A short piece I wrote a while ago, when I was tinkering with different styles and even darker themes. Sometimes I write things like this just to break a block, or to work out an idea that makes its way into a more coherent piece. Enjoy.
You know the clichés. Revenge is a dish best served cold. If you go looking for revenge, dig two graves. An eye for an eye. None of them matter. In the middle of the night, when you can’t sleep for the rage that sits in your stomach, caution and reason seem like foreign countries. Even when the cold light of day dawns and spreads reason like a beacon, you still calculate and plot, the anger like a pit of ice in your gut.
They took something from me in the woods. I still remember rough hands and tight rope. Lives snuffed like candles. There are times I can still smell moss and loam and the dry dead scent of leaves rotting in drifts on the ground, and can feel the prick of their cold blades in my cheek. I still see the pale moon resting overhead in a cold autumn sky, and wonder how much suffering it can watch before it slips its moors and hurls itself into the Earth. Mercy or murder I wonder, and know my answer.
I watch them. It cost my house and the insurance, and the tatters of my life, but I watched, and I learned. I know where they live, where they play, and who they love. Normal channels break down. They tell me it’s an open case; they tell me they have no leads. They tell me they’re working on it. My therapist says it’s time to move on, to heal. Still, I pick at the scab. I open the scar and let the hate bleed through.
There are words, if you know where to look, that provide the gate and the key. They are whispered between madmen and scrawled in broken speech on bathroom stalls. You can find them in dead letters and the spilling of bone shards in pools of gore. I read them, and I know my path.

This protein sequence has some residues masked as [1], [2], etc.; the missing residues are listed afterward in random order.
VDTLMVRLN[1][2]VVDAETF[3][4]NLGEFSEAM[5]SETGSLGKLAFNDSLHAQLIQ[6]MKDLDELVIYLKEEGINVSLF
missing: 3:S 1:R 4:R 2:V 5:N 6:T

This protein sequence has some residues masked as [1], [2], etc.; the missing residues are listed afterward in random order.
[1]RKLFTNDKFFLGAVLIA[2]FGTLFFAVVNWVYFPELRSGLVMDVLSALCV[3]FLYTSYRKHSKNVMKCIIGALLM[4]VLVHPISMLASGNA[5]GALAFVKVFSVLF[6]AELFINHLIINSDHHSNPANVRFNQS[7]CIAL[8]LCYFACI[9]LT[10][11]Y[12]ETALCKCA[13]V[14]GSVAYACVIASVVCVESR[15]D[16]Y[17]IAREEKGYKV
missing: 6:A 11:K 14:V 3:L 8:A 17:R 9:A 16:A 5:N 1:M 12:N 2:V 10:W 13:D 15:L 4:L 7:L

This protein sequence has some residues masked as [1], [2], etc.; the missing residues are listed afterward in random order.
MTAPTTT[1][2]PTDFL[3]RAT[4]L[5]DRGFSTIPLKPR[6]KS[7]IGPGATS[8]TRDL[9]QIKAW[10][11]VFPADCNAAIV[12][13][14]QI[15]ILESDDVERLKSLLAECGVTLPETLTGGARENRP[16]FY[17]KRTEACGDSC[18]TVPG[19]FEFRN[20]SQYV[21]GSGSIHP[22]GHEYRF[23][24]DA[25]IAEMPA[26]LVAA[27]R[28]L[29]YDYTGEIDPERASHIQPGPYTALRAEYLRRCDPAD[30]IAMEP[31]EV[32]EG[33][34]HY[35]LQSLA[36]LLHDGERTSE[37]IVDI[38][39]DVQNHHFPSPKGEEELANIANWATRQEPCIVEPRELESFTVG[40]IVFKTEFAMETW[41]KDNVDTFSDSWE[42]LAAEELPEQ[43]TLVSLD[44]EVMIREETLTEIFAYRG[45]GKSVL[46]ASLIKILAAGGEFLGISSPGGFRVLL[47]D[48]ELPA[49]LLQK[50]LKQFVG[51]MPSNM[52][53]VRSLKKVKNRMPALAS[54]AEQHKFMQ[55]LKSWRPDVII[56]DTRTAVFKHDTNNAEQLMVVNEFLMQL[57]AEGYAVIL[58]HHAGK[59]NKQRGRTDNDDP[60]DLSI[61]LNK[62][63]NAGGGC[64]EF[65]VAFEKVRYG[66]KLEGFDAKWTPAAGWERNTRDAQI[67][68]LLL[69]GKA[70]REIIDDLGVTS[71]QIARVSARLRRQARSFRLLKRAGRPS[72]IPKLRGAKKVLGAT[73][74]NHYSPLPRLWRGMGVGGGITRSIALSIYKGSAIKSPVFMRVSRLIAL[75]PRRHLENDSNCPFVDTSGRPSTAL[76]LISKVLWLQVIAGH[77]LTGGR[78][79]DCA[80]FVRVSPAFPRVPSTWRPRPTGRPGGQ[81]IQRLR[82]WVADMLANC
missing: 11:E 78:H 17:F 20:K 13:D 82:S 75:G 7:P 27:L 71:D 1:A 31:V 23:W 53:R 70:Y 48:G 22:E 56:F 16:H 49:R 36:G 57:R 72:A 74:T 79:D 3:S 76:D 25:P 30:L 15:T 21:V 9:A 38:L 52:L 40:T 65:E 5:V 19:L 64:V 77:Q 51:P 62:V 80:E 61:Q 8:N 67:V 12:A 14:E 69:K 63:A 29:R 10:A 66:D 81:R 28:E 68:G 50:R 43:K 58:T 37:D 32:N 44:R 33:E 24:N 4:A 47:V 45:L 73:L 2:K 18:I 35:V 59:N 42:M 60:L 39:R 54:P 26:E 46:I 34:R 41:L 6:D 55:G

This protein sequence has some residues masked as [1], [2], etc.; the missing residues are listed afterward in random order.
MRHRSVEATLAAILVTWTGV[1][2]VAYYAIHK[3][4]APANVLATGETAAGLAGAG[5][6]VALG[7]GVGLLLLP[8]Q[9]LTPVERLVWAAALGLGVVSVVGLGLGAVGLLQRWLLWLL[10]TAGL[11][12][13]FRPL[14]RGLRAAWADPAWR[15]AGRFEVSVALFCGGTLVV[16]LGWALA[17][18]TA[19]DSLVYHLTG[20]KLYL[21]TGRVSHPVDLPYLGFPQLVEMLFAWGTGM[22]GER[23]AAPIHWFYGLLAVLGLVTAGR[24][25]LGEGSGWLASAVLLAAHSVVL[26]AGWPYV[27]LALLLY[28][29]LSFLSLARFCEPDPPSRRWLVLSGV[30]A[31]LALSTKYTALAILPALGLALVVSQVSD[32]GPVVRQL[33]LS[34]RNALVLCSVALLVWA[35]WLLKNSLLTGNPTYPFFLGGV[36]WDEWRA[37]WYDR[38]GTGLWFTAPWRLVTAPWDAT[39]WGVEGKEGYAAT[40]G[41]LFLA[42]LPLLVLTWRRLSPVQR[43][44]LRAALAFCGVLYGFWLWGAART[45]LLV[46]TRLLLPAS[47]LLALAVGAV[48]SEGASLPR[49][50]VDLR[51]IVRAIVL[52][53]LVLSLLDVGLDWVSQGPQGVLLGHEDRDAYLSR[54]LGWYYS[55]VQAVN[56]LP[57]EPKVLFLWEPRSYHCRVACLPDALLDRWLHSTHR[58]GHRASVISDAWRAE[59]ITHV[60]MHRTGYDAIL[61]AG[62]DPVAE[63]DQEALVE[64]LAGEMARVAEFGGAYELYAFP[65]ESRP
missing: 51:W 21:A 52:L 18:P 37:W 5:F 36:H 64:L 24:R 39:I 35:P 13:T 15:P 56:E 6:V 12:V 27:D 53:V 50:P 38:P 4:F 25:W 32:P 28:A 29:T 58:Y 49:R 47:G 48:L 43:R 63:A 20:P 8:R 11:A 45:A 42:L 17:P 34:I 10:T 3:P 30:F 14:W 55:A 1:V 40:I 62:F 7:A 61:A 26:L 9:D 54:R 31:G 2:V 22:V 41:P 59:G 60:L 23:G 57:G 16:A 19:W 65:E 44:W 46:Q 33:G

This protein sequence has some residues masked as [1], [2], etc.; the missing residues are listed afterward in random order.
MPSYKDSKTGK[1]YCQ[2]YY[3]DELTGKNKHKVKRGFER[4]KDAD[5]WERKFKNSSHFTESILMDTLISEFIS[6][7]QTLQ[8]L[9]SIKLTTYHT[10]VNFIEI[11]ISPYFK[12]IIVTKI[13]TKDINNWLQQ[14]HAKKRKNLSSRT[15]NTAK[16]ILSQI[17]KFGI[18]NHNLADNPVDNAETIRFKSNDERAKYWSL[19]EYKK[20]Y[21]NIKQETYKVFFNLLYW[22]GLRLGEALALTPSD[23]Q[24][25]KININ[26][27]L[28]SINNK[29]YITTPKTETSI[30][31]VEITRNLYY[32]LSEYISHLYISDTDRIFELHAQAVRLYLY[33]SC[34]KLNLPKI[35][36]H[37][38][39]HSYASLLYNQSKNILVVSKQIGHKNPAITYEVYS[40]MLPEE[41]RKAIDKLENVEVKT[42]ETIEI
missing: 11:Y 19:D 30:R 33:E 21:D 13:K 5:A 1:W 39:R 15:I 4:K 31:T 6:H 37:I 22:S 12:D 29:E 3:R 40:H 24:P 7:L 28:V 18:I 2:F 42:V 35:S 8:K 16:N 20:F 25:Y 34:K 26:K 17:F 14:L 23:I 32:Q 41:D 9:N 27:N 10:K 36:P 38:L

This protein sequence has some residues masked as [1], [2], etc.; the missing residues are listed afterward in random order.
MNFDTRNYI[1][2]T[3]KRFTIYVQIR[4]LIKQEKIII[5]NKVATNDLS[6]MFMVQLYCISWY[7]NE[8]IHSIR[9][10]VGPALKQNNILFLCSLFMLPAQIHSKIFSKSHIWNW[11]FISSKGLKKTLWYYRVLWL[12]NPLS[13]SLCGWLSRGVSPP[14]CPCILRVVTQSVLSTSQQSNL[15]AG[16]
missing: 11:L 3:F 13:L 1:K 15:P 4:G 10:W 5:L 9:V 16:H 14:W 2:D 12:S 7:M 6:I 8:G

The pills were cheap – soporifics I picked up from an online pharmacy. The kind of place where they worry less about what kind of insurance you have and more about what kind of currency you carry. The walls are marked, the highway laid out in the red language of intent.
I wash the pills down with a glass of wine and lay myself to sleep one last time. In my mind’s eye, I keep the rage, all of the hate I feel for the world in an icy ball, and I think of the place I need to be. Other thoughts, memories of a life once lived, drift past and I push them down. I feel my heart slowing, like the unwinding of a clock spring, and feel no fear.
Awake. Aware. You come into this place in a blinding pain, agony like fire encircling your neck. Let the punishment fit the crime, they say. Let them hang by the neck until dead. But we’re already dead. We swing in the hot breeze, ash and cinder floating by in the wasteland, hung from blackened trees. The rope that circles my neck is hot and chafing, and I can feel it dig into my flesh. I choke back the urge to scream, and reach up, forcing my hands under the rope. Somewhere in the distance, drums beat the air.
It scrapes my skin as it travels upward, and I clench my jaw, force it past my chin. In a sudden jerking movement, the noose slips free, and I am spilled to the ground in a heap. I fall on my hands and knees and can feel the black glassy rock under the ash cut my palms, cut my legs. It is warm, and it takes a moment for me to stand. I am naked.